Landscapes of Global Capital
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The building blocks of commercials are shots -- signifiers which are detached from contexts, then strung together in new arrangements and given coherence by narration, music, and sequencing. We have been struck by just how recurring and stereotypical these signifying slices become. Most of these shots come 'precoded' - that is already embedded in referent systems that are drawn from other media - and are then encoded - rearranged and reframed by the advertiser. The audience must complete and decode the signs thus produced and give them significance. More often than not the actual act of constructing significance (making sense of the ad) is accomplished without much reflexivity. Since the advertising structure is so familiar to us, the routinized act of valorizing an advertising takes only a minimal amount of attention and agency.

In this section we have teased out some recurring signifiers. The goal of our analysis is twofold: further map the way in which Capital represents itself and critically unleaf the structure of advertising itself. Many of the signifiers in these commercials are drawn from image banks supplied by photographers and cinematographers who traverse the world. Others are drawn from corporate vaults. Though many of these images seem to allude to exoticism they are also strangely familiar. We have previously seen these images as part of nature documentaries, in commodity advertising, on the news, or in magazines like National Geographic. And yet while they are recognizable, they are not locatable except in the broadest regional terms -- a camel refers to Northern Africa, a parapet to Asia, or a Cardinal to Italy. Strung together, these signifiers speak to the universalizing reach of technology, capital, and corporate practice.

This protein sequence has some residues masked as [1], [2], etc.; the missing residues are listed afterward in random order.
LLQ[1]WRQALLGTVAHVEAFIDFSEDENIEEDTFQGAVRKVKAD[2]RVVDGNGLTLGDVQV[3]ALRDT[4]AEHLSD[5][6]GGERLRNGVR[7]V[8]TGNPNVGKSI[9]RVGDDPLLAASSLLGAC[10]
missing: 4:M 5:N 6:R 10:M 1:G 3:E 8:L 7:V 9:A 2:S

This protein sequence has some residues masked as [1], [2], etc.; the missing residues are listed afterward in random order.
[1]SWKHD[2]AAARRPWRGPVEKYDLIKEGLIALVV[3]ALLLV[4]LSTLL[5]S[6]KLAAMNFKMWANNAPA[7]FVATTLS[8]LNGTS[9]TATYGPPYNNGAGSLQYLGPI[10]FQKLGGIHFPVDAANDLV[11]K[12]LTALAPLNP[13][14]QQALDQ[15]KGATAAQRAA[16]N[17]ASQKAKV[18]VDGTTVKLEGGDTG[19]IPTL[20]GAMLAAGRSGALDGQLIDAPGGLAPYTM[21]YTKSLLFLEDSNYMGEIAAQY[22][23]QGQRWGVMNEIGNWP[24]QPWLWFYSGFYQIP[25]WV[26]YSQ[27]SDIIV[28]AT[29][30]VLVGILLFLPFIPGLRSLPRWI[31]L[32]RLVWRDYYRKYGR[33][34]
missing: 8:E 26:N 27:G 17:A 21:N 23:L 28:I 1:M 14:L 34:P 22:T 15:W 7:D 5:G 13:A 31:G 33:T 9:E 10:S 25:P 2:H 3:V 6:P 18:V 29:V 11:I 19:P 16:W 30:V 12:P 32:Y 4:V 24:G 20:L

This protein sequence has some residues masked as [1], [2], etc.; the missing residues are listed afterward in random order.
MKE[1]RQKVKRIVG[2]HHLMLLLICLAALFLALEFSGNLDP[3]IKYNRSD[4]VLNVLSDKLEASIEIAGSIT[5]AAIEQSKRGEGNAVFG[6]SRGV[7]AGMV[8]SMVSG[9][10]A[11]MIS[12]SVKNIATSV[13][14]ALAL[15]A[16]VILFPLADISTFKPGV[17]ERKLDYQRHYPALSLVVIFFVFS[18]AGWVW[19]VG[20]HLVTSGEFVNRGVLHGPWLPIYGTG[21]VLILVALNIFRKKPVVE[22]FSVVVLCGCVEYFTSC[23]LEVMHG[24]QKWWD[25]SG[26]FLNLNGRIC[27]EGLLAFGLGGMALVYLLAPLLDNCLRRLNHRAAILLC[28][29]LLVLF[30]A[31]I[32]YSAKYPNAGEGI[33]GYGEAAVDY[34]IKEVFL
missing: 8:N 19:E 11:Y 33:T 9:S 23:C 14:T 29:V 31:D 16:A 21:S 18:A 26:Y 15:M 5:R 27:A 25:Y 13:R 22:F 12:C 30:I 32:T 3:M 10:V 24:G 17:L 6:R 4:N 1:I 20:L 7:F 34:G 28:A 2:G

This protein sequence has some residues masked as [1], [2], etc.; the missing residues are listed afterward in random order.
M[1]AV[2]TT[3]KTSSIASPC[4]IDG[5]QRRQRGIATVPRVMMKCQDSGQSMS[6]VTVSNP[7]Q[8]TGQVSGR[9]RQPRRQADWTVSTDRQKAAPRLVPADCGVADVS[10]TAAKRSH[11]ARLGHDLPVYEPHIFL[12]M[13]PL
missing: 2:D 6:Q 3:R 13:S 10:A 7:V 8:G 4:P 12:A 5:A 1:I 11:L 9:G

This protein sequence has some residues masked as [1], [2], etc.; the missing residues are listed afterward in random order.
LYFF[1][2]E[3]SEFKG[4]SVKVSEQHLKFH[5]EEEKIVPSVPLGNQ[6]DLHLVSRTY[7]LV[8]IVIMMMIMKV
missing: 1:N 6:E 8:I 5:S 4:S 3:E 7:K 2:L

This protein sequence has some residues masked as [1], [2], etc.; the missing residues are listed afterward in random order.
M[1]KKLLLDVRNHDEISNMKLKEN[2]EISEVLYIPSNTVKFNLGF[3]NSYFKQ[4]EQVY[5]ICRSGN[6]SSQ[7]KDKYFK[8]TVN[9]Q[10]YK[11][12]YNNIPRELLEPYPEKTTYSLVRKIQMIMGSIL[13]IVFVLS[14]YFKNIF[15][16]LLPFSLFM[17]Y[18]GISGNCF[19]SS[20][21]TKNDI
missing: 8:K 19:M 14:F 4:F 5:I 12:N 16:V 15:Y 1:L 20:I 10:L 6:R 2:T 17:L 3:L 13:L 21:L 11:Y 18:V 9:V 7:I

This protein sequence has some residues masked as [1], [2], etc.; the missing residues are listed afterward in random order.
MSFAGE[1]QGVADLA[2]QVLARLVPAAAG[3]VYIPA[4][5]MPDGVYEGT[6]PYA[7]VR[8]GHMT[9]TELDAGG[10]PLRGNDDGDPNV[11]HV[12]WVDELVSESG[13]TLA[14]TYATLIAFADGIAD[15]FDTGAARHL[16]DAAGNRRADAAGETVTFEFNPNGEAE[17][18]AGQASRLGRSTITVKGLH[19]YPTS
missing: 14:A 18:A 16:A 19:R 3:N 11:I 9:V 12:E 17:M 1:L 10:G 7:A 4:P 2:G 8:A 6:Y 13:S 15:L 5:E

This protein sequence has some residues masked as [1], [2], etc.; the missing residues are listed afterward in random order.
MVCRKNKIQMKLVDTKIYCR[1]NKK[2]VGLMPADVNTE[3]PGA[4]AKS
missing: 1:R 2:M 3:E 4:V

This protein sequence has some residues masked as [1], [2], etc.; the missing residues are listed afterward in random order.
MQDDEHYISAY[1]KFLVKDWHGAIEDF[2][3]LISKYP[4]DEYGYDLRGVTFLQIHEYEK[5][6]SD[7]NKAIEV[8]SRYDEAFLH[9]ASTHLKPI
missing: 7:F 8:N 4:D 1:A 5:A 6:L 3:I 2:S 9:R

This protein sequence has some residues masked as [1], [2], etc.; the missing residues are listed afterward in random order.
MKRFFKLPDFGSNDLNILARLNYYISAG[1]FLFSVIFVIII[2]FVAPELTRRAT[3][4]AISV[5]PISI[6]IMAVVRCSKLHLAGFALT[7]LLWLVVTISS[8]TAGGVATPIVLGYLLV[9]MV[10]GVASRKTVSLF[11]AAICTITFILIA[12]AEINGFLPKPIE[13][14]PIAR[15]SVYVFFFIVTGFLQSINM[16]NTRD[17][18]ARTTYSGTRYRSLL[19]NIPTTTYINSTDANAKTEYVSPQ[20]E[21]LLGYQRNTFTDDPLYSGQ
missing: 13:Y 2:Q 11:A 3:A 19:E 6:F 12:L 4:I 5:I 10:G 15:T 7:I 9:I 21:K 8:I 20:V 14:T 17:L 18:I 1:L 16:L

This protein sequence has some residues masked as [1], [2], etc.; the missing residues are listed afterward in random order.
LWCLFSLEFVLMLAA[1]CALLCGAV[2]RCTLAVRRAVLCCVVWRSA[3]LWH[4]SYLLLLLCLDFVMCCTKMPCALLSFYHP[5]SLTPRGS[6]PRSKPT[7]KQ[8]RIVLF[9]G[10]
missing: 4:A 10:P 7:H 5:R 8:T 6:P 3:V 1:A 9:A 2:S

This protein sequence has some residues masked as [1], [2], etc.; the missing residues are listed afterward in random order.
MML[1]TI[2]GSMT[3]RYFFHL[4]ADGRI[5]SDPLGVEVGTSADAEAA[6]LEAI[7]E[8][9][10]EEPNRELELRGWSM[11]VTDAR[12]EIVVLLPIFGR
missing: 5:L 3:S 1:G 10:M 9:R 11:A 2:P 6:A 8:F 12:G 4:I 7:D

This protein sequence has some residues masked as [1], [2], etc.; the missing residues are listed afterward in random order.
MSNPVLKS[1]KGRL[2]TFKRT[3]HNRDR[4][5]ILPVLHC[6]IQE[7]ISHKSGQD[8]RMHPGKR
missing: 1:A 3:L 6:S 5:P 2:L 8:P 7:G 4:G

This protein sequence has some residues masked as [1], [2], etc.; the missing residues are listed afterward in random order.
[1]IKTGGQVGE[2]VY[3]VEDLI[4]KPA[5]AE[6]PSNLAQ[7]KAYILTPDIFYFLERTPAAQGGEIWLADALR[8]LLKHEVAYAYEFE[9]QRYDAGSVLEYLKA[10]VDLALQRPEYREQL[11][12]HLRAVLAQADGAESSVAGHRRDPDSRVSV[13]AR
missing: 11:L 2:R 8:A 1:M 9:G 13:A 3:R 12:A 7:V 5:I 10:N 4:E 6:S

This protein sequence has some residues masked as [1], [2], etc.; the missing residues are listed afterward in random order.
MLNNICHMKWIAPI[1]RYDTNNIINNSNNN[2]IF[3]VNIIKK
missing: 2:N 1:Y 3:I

Sign Formulas & Branding

Signifying Clusters

Structural Frames

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© Copyright 1998-2003
Robert Goldman, Stephen Papson, Noah Kersey